The scar itself may become a source of nociception stimulation (pain generating tissue). It is well accepted in today’s medical literature that early mobilization of injured tissues results in repair with reduced scar tissue formation. What about acute injury, for instance say a hamstring or groin pull? There are grades of severity of muscle tearing. Grade I, II, III. The severity of the tearing and the amount of bleeding within the muscle if there is any, determine how quickly soft tissue manual treatment and joint manipulation can be rendered. If severe enough tearing (grade II or III), there will be marked pain and loss of ROM. A grade III will likely require surgical repair. Grade II injury will likely be treated with ice, NSAID’s or natural anti-inflammatories for 2-8 weeks. During that time, gentle foam rolling and stretching may be added to lightly mobilize scar tissue as it is laid down. After a certain amount of scarring has occurred, soft tissue manual therapy like ART and Graston or IASTM (Instrument Assisted Soft Tissue Manual Therapy) should be started. With a moderate to severe degree of tearing, we basically need to let the body heal itself by laying down scar tissue. After that has occurred, which may take 2-6 weeks or so, then we can utilize manual therapy to release scar tissue and restore gliding and ROM. Eccentric stretching is often helpful to improve tensile strength of tendons. What is the difference between acute fracture healing and soft tissue healing? With a fracture, the broken bone can be set, placed in a cast, and in most cases in 4-8 weeks it heals. Acute inflammation typically resolves in 48-72 hrs if no further injury occurs and the area is immobilized. Because the injured body part is immobilized, the swelling, edema and inflammation can reduce, pain resolves, and healing begins. With soft tissue injuries like repetitive stress (shin splints, tennis elbow, groin strain etc.) and even acute muscle and ligament tearing, the body parts are usually not immobilized. If there are, as is the case with a severe knee or ankle sprain, ligament damage occurs during the trauma. Ligaments stretch like plastic, once they stretch beyond a certain point, they do not go back to their original length. With muscle and fascial microtrauma, scarring and adhesion formation does occur. However, because the offending activity is usually continued (ie: swimming, biking, running, lifting, sport etc.) the repetitive motion continues to cause friction and tension which creates further injury and inflammation. What happens is that a low grade inflammation persists, and that keeps the injured body tissue stuck in the inflammatory phase. Because the inflammation is low grade, it flies under the body’s alert radar. Severe acute trauma creates such tissue damage, that the body’s fire alarm sounds, and the body immediately begins to work. The body region swells, muscles guard to prevent movement, and then body eventually goes through the three phases of healing. This does not occur with repetitive overuse. The injury perpetuates itself. This is also the case with stress fractures that do not heal properly. Often they heal incompletely, and then the activity or sport resumes, like running. Pain will persist. Often times surgeons will have to make a “bad situation worse” in order for the body to heal. They will often surgically completely fracture the bone. This signals the body’s fire alarm that there is major trauma. Once the signal is sounded, the body can then mobilize all it’s forces to guard the injury(inflammation, muscle guarding, casting) and then the body can repair and remodel. In Summary, for most soft tissue injuries that occur over time due to repetitive motion, the best attack usually entails the following:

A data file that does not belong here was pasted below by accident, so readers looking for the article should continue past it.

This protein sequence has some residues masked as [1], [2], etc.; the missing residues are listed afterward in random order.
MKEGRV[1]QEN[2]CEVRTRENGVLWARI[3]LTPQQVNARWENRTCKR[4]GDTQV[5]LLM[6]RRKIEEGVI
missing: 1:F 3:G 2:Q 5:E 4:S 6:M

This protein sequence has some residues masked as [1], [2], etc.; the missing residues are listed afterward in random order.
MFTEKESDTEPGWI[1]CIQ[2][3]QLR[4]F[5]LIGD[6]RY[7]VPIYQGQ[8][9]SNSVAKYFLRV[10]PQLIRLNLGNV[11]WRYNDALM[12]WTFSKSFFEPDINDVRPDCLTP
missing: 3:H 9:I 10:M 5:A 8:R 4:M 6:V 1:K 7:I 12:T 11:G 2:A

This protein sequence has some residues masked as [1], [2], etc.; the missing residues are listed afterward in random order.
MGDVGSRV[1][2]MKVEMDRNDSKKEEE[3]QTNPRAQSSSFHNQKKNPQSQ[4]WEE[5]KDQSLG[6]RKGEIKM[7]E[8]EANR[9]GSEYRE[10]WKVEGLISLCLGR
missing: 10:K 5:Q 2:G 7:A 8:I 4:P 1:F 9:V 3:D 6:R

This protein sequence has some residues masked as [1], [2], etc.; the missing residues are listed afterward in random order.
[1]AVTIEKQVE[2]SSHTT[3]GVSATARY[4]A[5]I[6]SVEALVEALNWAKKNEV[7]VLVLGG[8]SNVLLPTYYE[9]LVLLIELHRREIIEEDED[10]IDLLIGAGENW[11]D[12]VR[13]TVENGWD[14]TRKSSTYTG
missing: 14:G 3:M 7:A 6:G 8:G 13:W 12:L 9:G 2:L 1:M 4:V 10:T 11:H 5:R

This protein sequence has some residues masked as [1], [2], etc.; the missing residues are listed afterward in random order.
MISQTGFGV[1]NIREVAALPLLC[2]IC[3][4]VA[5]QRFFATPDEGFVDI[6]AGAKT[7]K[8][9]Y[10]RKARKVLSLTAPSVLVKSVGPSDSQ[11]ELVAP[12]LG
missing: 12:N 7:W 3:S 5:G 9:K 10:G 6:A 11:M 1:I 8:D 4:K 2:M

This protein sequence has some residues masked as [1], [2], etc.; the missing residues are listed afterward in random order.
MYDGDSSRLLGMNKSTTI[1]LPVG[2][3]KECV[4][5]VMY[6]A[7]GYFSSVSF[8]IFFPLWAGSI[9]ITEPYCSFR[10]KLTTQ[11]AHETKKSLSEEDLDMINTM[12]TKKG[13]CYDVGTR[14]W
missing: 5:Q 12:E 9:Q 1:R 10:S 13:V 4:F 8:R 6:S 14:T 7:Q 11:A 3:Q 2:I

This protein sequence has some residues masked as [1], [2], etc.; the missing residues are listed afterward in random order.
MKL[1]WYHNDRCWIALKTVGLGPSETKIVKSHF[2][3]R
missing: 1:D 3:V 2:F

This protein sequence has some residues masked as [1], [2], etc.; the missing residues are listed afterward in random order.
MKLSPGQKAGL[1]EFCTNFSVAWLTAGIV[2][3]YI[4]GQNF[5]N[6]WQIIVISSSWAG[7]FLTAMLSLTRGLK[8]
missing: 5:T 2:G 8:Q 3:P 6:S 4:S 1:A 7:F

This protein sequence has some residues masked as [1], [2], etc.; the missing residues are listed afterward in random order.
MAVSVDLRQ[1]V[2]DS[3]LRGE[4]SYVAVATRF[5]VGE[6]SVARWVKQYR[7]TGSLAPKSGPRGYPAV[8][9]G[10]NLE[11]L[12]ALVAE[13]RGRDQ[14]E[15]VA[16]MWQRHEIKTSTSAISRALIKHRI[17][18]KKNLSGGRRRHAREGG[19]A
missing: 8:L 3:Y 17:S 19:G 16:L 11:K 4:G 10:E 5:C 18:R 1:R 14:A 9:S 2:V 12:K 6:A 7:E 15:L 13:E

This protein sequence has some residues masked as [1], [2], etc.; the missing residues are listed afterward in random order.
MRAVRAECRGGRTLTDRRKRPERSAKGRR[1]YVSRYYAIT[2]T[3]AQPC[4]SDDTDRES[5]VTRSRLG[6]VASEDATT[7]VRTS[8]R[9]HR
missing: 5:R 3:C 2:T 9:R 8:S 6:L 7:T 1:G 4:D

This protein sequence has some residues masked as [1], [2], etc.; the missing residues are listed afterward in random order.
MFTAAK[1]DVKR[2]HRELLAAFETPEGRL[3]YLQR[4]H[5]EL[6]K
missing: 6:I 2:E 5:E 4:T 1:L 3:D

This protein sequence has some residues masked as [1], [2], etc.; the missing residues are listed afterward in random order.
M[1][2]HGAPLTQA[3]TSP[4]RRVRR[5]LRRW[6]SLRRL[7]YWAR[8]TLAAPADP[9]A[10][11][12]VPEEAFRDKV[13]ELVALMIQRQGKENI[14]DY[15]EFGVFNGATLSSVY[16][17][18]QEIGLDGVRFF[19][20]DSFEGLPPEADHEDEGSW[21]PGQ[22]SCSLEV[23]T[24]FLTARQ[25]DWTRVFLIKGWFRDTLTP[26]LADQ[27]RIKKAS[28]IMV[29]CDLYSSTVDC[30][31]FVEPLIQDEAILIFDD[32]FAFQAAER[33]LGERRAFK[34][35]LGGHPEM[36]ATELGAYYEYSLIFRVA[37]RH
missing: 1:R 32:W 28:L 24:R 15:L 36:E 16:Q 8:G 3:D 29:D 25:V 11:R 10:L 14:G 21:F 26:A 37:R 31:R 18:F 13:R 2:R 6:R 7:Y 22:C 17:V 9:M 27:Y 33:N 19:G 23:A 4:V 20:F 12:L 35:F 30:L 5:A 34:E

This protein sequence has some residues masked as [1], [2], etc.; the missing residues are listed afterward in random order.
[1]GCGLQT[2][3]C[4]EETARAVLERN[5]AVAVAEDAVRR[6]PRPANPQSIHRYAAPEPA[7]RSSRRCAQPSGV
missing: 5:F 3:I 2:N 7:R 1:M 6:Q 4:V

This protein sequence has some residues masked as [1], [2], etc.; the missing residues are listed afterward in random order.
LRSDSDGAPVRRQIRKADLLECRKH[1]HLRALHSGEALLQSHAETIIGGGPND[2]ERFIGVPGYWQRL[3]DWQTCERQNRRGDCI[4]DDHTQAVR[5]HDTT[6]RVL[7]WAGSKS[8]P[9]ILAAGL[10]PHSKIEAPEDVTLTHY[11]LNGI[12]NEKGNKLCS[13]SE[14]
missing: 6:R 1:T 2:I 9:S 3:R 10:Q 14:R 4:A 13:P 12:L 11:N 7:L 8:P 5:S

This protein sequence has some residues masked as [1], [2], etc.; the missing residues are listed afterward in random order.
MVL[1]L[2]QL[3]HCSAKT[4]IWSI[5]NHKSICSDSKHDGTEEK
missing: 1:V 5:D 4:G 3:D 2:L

- avoiding painful activities or reducing the volume and or intensity of activities like running, swimming, biking, lifting, etc.
- See a sports medicine professional who can properly evaluate the injury.
- Optimally you want to get a Functional Movement Screen™ which can detect muscle imbalances, and evaluate how your body moves. This can detect underlying causes of the injury that need to be addressed.
- Begin implementing foam roller and stretching.
- Get Active Release Techniques® to detect and resolve adhesions within injured soft tissues to restore proper muscle and fascial gliding.
- Manipulation to restore proper motion to joints.
- A comprehensive but progressive rehabilitative program designed to retrain proper movement, create mobility and stability to the joints that need it. Emphasis should be placed on core stability and ultimately progress to a functional program for return to sport or activity.